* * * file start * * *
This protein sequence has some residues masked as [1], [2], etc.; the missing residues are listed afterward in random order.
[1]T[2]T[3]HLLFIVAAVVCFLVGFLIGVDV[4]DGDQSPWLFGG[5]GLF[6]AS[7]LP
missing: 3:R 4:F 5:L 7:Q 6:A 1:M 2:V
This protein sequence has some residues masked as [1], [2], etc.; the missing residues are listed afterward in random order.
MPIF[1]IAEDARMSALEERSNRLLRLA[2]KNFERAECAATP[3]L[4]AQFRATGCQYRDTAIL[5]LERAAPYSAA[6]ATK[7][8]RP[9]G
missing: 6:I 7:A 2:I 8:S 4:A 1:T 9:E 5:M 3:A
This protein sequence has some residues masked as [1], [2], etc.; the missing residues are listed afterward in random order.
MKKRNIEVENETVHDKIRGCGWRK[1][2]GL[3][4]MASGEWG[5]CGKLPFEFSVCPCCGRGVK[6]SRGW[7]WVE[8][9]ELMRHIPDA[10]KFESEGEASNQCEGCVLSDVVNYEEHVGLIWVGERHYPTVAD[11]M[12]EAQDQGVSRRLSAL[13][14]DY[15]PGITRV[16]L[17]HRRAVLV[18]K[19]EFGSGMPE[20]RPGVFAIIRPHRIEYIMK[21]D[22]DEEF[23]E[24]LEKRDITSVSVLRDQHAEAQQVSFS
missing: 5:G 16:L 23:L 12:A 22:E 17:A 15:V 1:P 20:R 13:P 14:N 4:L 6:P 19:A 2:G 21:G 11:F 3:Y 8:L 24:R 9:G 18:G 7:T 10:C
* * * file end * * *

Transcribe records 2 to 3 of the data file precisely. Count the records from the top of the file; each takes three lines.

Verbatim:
This protein sequence has some residues masked as [1], [2], etc.; the missing residues are listed afterward in random order.
MPIF[1]IAEDARMSALEERSNRLLRLA[2]KNFERAECAATP[3]L[4]AQFRATGCQYRDTAIL[5]LERAAPYSAA[6]ATK[7][8]RP[9]G
missing: 6:I 7:A 2:I 8:S 4:A 1:T 9:E 5:M 3:A
This protein sequence has some residues masked as [1], [2], etc.; the missing residues are listed afterward in random order.
MKKRNIEVENETVHDKIRGCGWRK[1][2]GL[3][4]MASGEWG[5]CGKLPFEFSVCPCCGRGVK[6]SRGW[7]WVE[8][9]ELMRHIPDA[10]KFESEGEASNQCEGCVLSDVVNYEEHVGLIWVGERHYPTVAD[11]M[12]EAQDQGVSRRLSAL[13][14]DY[15]PGITRV[16]L[17]HRRAVLV[18]K[19]EFGSGMPE[20]RPGVFAIIRPHRIEYIMK[21]D[22]DEEF[23]E[24]LEKRDITSVSVLRDQHAEAQQVSFS
missing: 5:G 16:L 23:L 12:A 22:E 17:A 15:V 1:P 20:R 13:P 14:N 4:L 6:P 19:A 2:G 21:G 11:F 3:Y 8:L 24:R 9:G 18:G 7:T 10:C